Thursday, December 22, 2011

A Look Back at 2011

A National Medal of Science, a Marconi Prize, a new student center and many important research findings. It’s been a busy year at the Jacobs School of Engineering. We wanted to provide a look back on some of this year’s stories, in case you’ve missed some of the exciting news we had in 2011.

Friday, December 16, 2011

von Liebig Entrepreneurism Center

From the von Liebig Entrepreneurism Center at the UC San Diego Jacobs School of Engineering.

"In the realm of ideas everything depends on enthusiasm.

In the real world all rests on perseverance."

-- Johann Wolfgang von Goethe

Tuesday, December 13, 2011

Jacobs School Shake Table Puts Snowglobes to the Test

What would happen to your beloved Christmas decorations and family nick-knacks during an earthquake? A team of engineers at the Jacobs School helped answer this question during an episode of the TV show "Totally Unprepared."

The show was trying to help Los Angeles resident Heather Kram figure out what would happen to her unsecured collection of Nightmare Before Christmas snow globes and figurines during a temblor. The seismic testing team at the Jacobs School set up four curio cabinets filled with globes and other curios on one of the school's shake tables.

Two of the cabinets were secured to the wall with furniture straps, the doors were closed with child safety locks and the items on the shelves were glued with museum putty. Meanwhile, for the two other cabinets, the doors were just closed, without latches and their contents just sat on the shelves, unsecured. One of the two was attached to the wall with furniture straps; the other was not.

"That one cabinet doesn't look too good," said Andy Gunthardt, a senior development engineer who supervises the Jacobs School's shake tables.

All four cabinets held steady during a small simulated shaker. But during a major simulated quake, the unstrapped cabinet collapsed and snow globes and figurines flew all over the shake table. The cabinet that was strapped but didn't have museum putty or child locks was emptied of its contents too. Meanwhile, the two fully secured cabinets stood almost undisturbed.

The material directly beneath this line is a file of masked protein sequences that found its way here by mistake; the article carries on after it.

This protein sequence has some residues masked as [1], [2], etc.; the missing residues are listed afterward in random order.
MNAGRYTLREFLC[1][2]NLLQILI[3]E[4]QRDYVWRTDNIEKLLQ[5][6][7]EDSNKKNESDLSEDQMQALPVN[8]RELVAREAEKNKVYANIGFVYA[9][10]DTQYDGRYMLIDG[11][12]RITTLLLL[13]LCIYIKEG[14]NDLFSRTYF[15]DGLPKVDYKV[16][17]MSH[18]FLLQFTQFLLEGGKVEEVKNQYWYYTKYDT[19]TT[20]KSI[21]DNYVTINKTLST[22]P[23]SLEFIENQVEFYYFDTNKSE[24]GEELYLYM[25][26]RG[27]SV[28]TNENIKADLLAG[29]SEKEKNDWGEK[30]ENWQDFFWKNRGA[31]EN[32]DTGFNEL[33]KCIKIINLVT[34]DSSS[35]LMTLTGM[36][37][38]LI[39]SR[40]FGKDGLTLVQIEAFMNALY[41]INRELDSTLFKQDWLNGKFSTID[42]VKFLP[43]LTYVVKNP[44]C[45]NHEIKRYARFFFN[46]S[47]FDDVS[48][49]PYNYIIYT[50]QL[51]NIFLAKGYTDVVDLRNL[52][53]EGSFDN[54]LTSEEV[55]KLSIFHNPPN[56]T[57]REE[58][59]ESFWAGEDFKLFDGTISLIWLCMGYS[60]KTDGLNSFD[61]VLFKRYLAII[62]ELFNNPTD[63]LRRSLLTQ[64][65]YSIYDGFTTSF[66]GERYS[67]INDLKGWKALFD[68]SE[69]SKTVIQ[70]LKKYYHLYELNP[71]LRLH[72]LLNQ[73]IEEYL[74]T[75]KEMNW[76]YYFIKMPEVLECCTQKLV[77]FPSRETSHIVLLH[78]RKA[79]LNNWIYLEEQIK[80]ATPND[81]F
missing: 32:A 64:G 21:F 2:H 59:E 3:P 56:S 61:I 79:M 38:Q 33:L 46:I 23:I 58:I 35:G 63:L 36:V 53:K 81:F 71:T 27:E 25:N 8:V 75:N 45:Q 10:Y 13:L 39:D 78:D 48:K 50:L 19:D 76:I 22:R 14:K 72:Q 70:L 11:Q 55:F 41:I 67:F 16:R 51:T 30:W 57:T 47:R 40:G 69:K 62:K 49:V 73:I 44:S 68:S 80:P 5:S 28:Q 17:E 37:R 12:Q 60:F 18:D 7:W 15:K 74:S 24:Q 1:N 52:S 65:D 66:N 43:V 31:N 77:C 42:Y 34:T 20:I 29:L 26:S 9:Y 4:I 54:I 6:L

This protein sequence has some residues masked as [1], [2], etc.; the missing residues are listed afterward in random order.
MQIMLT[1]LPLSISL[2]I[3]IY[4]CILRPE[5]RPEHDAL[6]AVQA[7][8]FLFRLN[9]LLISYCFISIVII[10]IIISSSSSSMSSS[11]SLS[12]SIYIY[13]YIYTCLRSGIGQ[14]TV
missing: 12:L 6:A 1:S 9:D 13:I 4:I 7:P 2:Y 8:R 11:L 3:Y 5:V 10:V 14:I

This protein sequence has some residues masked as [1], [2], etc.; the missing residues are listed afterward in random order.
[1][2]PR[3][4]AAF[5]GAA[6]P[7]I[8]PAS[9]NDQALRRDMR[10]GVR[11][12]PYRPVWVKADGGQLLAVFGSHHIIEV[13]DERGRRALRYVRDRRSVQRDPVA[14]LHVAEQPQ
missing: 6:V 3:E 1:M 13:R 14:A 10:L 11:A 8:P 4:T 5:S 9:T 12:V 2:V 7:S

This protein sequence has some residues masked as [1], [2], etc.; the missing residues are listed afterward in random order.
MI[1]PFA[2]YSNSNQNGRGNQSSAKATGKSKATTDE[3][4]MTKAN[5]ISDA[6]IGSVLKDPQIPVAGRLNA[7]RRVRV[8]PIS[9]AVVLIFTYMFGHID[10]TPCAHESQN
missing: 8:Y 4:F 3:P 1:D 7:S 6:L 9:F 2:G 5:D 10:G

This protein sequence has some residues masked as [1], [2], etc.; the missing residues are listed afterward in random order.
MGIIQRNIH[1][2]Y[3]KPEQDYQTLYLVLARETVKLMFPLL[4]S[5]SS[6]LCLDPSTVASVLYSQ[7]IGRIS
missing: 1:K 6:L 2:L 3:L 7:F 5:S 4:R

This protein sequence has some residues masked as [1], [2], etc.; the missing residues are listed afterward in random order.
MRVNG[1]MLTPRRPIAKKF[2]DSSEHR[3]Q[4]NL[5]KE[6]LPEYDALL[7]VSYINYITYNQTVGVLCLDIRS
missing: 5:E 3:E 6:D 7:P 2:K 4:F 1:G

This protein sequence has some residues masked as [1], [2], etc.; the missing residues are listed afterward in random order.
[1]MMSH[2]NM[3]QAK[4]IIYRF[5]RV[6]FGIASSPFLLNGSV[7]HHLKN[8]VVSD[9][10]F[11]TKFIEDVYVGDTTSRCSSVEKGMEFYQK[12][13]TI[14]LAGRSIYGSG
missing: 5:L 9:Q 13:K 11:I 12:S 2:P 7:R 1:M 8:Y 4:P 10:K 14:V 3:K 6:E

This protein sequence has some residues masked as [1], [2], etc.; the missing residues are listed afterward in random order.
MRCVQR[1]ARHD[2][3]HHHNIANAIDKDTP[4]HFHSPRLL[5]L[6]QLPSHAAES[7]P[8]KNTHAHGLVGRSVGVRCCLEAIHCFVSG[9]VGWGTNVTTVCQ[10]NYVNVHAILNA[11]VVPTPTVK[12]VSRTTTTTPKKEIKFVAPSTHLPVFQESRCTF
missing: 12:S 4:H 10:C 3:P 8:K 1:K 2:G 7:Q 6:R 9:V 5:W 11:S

After all the shaking was done, the show's host urged everyone to remember to get prepared. In this case, it means running to the store and getting some furniture straps, child safety locks and museum putty.

Read more about Totally Unprepared's snow globe episode here

The show is funded by the California Emergency Management Agency, the California Earthquake Authority and the California Seismic Safety Commission.

Friday, December 9, 2011

How Spam Works

BusinessWeek has a great story and graphic explaining how spammers make their living, based on research by Jacobs School Computer Science Professor Stefan Savage and colleagues here at UC San Diego and at UC Berkeley.

"You pay the money, and you get a product," Savage told BusinessWeek

Researcher Damon McCoy, also in computer science and engineering, was instrumental in putting the graphic together.

Read the story here.

And make sure you take a closer look at the graphic here.

Rainbows as Media Stars

Earlier this week, we posted a news release titled "Computer Simulations Shed Light on the Physics of Rainbows," explaining how an international team of researchers led by a Jacobs School computer science graduate student and his professor, simulated rainbows and gained a better understanding of how real rainbows form in the process.
The story has now become quite a hit with news sites and blogs.
It was featured on the home page of, Discovery Channel news, the New Scientist and In case you missed all the coverage, here are links to some of the stories: Fake Rainbows Lead to Scientific Discovery

CNN Light Years blog: Seeing double: Researchers find rainbow connection

Discovery Channel: Secret of Twinned Rainbows Found in Simulations

MSNBC: Secret of 'Twinned Rainbows' Simulated on a Computer

Science:  "Burgeroids" Cause Double Rainbows "But What Does it Mean?" Computer-Generated Rainbows Reveal Some Answers

New Scientist: Rare twin rainbows simulated in 3D

CNET: CGI hackers discovery secret of rainbows

Thursday, December 8, 2011

Computer Simulations That Will Put You Over the Rainbow

Researchers at the Jacobs School of Engineering at UC San Diego, working with an international team of computer scientists and rainbow experts, used computer simulations to help explain how some rare forms of rainbows form.

Watch our narrated slide shows to learn more:

Tuesday, December 6, 2011

New Shu Chien Lab in New Research Building to Investigate Best Environment to Grow Stem Cells

The Sanford Consortium for Regenerative Medicine recently opened its doors on the Torrey Pines Mesa and will be home to 24 principal investigators, including Bioengineering Professor Shu Chien.

Chien’s lab will be dedicated to further developing a technology that allows scientists to identify the best environments to grow stem cells. Creating these environments requires mixing many proteins in a wide range of combinations. The new technology allows researchers to test hundreds of them at once.